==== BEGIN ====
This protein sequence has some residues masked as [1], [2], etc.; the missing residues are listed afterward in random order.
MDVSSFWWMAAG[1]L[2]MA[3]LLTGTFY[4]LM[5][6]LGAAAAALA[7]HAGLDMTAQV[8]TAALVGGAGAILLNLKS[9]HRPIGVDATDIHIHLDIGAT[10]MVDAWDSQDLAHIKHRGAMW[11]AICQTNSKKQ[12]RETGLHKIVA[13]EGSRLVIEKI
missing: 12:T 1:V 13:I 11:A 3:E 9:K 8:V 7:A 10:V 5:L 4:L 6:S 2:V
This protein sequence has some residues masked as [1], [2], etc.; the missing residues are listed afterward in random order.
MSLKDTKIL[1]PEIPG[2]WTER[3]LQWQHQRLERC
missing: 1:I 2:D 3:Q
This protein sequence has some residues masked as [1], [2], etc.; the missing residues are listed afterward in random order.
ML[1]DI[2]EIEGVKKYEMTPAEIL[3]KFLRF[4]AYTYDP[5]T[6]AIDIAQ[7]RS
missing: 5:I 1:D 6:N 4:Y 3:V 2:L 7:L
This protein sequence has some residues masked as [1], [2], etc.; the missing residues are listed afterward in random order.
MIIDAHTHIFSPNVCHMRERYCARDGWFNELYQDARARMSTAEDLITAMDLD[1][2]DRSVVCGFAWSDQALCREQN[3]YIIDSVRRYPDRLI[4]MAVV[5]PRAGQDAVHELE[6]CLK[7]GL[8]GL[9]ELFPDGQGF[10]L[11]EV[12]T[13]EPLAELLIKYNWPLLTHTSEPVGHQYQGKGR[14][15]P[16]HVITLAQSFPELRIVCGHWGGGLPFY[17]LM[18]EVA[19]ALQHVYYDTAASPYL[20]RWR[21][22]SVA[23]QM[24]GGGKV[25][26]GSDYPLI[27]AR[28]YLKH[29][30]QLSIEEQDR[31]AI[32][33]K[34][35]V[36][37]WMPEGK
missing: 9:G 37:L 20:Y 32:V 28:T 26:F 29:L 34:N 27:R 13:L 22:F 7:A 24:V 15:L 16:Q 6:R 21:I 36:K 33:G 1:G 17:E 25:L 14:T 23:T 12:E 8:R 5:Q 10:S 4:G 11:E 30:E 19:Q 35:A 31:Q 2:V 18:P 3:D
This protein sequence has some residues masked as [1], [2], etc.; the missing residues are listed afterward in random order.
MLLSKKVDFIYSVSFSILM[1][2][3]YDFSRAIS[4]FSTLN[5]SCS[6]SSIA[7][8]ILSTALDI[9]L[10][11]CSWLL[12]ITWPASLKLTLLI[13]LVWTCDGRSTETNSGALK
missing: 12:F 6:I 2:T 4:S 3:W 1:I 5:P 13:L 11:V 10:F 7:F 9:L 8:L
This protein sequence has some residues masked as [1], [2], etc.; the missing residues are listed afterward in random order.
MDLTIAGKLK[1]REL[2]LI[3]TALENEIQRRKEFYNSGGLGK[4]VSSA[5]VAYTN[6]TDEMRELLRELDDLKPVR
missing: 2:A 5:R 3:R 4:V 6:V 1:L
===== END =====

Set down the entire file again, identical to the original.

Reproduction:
This protein sequence has some residues masked as [1], [2], etc.; the missing residues are listed afterward in random order.
MDVSSFWWMAAG[1]L[2]MA[3]LLTGTFY[4]LM[5][6]LGAAAAALA[7]HAGLDMTAQV[8]TAALVGGAGAILLNLKS[9]HRPIGVDATDIHIHLDIGAT[10]MVDAWDSQDLAHIKHRGAMW[11]AICQTNSKKQ[12]RETGLHKIVA[13]EGSRLVIEKI
missing: 12:T 1:V 13:I 11:A 3:E 9:K 8:V 7:A 10:V 5:L 4:L 6:S 2:V
This protein sequence has some residues masked as [1], [2], etc.; the missing residues are listed afterward in random order.
MSLKDTKIL[1]PEIPG[2]WTER[3]LQWQHQRLERC
missing: 1:I 2:D 3:Q
This protein sequence has some residues masked as [1], [2], etc.; the missing residues are listed afterward in random order.
ML[1]DI[2]EIEGVKKYEMTPAEIL[3]KFLRF[4]AYTYDP[5]T[6]AIDIAQ[7]RS
missing: 5:I 1:D 6:N 4:Y 3:V 2:L 7:L
This protein sequence has some residues masked as [1], [2], etc.; the missing residues are listed afterward in random order.
MIIDAHTHIFSPNVCHMRERYCARDGWFNELYQDARARMSTAEDLITAMDLD[1][2]DRSVVCGFAWSDQALCREQN[3]YIIDSVRRYPDRLI[4]MAVV[5]PRAGQDAVHELE[6]CLK[7]GL[8]GL[9]ELFPDGQGF[10]L[11]EV[12]T[13]EPLAELLIKYNWPLLTHTSEPVGHQYQGKGR[14][15]P[16]HVITLAQSFPELRIVCGHWGGGLPFY[17]LM[18]EVA[19]ALQHVYYDTAASPYL[20]RWR[21][22]SVA[23]QM[24]GGGKV[25][26]GSDYPLI[27]AR[28]YLKH[29][30]QLSIEEQDR[31]AI[32][33]K[34][35]V[36][37]WMPEGK
missing: 9:G 37:L 20:Y 32:V 28:T 26:F 29:L 34:N 27:R 13:L 22:F 7:A 24:V 15:L 16:Q 6:R 21:I 36:K 33:G 1:G 17:E 25:L 14:T 23:T 12:E 8:R 5:Q 10:S 4:G 11:E 30:E 19:Q 35:A 31:Q 2:V 18:P 3:D
This protein sequence has some residues masked as [1], [2], etc.; the missing residues are listed afterward in random order.
MLLSKKVDFIYSVSFSILM[1][2][3]YDFSRAIS[4]FSTLN[5]SCS[6]SSIA[7][8]ILSTALDI[9]L[10][11]CSWLL[12]ITWPASLKLTLLI[13]LVWTCDGRSTETNSGALK
missing: 12:F 6:I 2:T 4:S 3:W 1:I 5:P 13:L 11:V 10:F 7:F 9:L 8:L
This protein sequence has some residues masked as [1], [2], etc.; the missing residues are listed afterward in random order.
MDLTIAGKLK[1]REL[2]LI[3]TALENEIQRRKEFYNSGGLGK[4]VSSA[5]VAYTN[6]TDEMRELLRELDDLKPVR
missing: 2:A 5:R 3:R 4:V 6:V 1:L